Now everyone in homerepairlive land is confusing me. I was told by someone
that I could use polystyrene instead of fiberglass to insulate my HUGE
crawl space and it will have and R10 value opposed to the R13 value of the
fiberglass. I first asked the question what does the "R" mean then I asked
is polystyrene (styrofoam) just as good as fiberglass to help keep in
heat. Could someone simply say yes or no. Is polystyrene good, safe and
effective to use for insulating a HUGE crawl space?
The R value will depend on the thickness of the material. Dow Styrofoam
blue board that is 2" thick will have an R-10 value. If you double the
thickness, it will be R-20. EPS bead board is R4 per inch. I have 2 1/2"
in my garage.
Yes, it is a good, safe material. It is treated with a fire retardant
additive to meet building codes. It is CFC free, can be recycled. It does
not support insect or rodents.
Yes, it's good, safe, and effective.
Main issue is whether the crawlspace is reasonably close to being
airtight--if it's well ventilated then insulating it is not going to do
much good--you'd do better to insulate the floor.
If the crawlspace is tight enough to be worth insulating then consider
whether it is likely to get wet--if so then you want something that won't
wick moisture--that would be closed-cell foam, not fiberglass.
You might find
to be helpful.
Not wanting to confuse, but you should understand that any such R-value
implies no air movement past the insulant. Read that: sealed along
edges/whatever. Paper flanges on fiberglass, if properly stapled, do
that. With board insulant, be prepared to custom-fit around/inside
obstacles, and caulk. Been there, done that. Not rocket science- intro
On Thu, 13 Jul 2006 10:07:19 -0500, with neither quill nor qualm,
"R" is the equivalent of one inch of wood for insulation. Most things
are better insulators, foams especially. Mice don't make nests in it
or chew it up much, it doesn't mold and compress into mats when wet
like fiberglass does, and foam is easier to work with.
Yes, many of the foams are. Here are charts you might like:
More info here:
- Sarcasm is just one more service we offer. -
http://diversify.com Web Applications
Interestingly, in a place near where I once lived: birds discovered that they
could pick out holes in beaded polystyrene to make nests. The longer this old
building was there, the more bird nests in the insulation. Had the owner
finished construction and, so, not left the stuff exposed, I suppose the bird
problem would not exist.
Depending on the foam, "animal" problems can be _quite_ bad. I've
even seen carpenter ants shred polystyrene.
Instead of fiberglass, rock wool essentially eliminates moisture
compaction problems altogether and is superior to fiberglass in
every other respect as well.
Careful folks, the OP is probably getting progressively more confused,
because we're comparing apples and oranges.
The discussion is about two almost completely different approaches -
insulating the crawlspace walls versus insulating the floor above the
From a purely practical perspective, these two approaches imply
different techniques - the floor is simplest with batts, because of the
joists - stuff the batts inbetween joists, string chicken wire (not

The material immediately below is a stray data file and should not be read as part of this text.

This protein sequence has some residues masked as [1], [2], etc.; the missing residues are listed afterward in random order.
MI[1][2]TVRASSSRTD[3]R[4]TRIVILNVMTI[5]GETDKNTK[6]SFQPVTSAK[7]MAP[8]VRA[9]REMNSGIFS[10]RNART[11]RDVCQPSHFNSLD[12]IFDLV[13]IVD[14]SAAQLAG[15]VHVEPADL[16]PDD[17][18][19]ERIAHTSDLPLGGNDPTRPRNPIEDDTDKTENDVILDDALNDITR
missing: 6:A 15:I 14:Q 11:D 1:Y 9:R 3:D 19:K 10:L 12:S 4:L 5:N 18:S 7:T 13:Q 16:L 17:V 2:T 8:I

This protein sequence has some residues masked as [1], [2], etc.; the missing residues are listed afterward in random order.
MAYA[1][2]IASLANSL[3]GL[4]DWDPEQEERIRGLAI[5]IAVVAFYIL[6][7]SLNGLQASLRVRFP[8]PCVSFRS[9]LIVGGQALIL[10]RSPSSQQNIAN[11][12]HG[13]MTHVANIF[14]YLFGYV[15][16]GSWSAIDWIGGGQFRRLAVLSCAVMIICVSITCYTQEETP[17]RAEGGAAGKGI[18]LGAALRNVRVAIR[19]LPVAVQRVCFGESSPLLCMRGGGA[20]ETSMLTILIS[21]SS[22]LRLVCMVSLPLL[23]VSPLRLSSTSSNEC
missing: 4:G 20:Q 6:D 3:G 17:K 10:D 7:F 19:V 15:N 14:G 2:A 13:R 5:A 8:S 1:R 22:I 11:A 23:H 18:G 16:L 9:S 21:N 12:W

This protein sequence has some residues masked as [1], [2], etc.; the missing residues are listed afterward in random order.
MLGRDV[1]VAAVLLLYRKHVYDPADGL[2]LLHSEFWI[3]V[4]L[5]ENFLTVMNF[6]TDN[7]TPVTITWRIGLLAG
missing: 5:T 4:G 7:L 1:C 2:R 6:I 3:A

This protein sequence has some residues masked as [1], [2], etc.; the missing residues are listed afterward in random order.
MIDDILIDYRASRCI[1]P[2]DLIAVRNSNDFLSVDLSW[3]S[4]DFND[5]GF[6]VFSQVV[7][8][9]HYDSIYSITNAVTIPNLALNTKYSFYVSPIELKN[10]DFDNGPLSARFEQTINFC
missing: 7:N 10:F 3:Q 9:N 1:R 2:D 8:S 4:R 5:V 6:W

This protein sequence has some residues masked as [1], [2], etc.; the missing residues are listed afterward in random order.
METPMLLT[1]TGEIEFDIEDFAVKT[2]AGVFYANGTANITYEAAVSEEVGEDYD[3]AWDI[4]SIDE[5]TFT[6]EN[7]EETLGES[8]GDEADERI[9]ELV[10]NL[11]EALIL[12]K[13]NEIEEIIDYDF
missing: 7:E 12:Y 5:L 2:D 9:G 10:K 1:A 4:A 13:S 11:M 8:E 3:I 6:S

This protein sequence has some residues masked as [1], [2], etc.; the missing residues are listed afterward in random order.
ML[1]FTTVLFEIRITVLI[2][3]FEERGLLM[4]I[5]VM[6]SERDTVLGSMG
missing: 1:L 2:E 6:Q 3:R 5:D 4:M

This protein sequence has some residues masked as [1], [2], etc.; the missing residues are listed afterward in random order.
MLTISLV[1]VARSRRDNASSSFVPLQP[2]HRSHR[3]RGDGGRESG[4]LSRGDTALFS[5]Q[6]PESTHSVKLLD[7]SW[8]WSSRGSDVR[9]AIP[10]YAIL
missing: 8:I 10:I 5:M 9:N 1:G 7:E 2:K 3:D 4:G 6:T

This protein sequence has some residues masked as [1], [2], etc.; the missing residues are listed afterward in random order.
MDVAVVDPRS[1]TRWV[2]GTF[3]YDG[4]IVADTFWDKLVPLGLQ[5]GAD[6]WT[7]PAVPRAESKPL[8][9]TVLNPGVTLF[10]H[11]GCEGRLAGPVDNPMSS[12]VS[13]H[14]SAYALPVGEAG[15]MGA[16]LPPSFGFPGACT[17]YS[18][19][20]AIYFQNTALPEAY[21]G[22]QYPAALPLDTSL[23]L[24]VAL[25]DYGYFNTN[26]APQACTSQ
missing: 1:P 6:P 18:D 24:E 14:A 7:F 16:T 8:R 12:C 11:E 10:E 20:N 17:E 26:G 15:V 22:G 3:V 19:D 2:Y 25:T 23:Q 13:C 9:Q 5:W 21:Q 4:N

vapor barrier, nor kraft papered fiberglass, because this would be the
"wrong side" (cold side) of the cold/hot barrier and you'll probably
have moisture problems otherwise), and you're done. The walls are
simplest with foam, because it's flat, and the foam comes in "boards" -
but cutting, fitting and sealing could be PITA.
Foam usually costs more in $ per R per square foot than fiberglass
or rockwool batt in terms of costs of materials.
You usually only use foam where you need to minimize thickness
or when the cost involved in batt installation (eg: having to fir
or stud walls) outweighs the material cost. Then again, depending
on geometry, he likely has a lot less square footage of wall versus
[I'll talk about other alternatives later.]
"R value" is a measure of insulation effectiveness. R20 is
better than R10. 3.5" of fiberglass is R13, 6.5" is R20. Between
joists, you could probably go considerably thicker depending
on joist depth (perhaps as much as 11.5"). Foam boards are
R4-5 per inch. In either case, pick the R value you're aiming
for, and that determines the thickness.
Further, if you compared, say, R10 on the walls versus R10 on
the floor, you'd probably find doing the floor more efficient
because just doing the walls doesn't impact thermal transferance
thru the floor of the crawlspace. In other words, encapsulating
the living space with insulation _directly_ will have more
end-result effectiveness all other things being equal.
How much? Can't tell without seeing it.
There are other considerations. For example, keeping a batt'd
floor dry can be quite an issue in some situations.
To get the best answer, he really should get a few insulation
contractors in to examine the situation and let them do the
calculations to find out which is better.
- fur or stud the walls and use fiberglass/rockwool (tho,
this is likely to be a recipe for mold/dampness problems
with a dirt crawlspace).
- spray foam under the floor (not the teensy cans - this
is not DIY). This has the added advantage of vapor
barriering the floor (on the right (warm) side). Hence,
no moisture problems.
Is this job (wall foam or underfloor fiberglass) DIY? Yes. I've
done both (at least in smaller quantities). But determining which
is _optimal_ (both in cost and effectiveness) probably isn't DIY,
and requires intimate knowledge of the OP's precise situation and
local conditions, neither of which ahr posters know.
Chris Lewis, Una confibula non set est
It\'s not just anyone who gets a Starship Cruiser class named after them.
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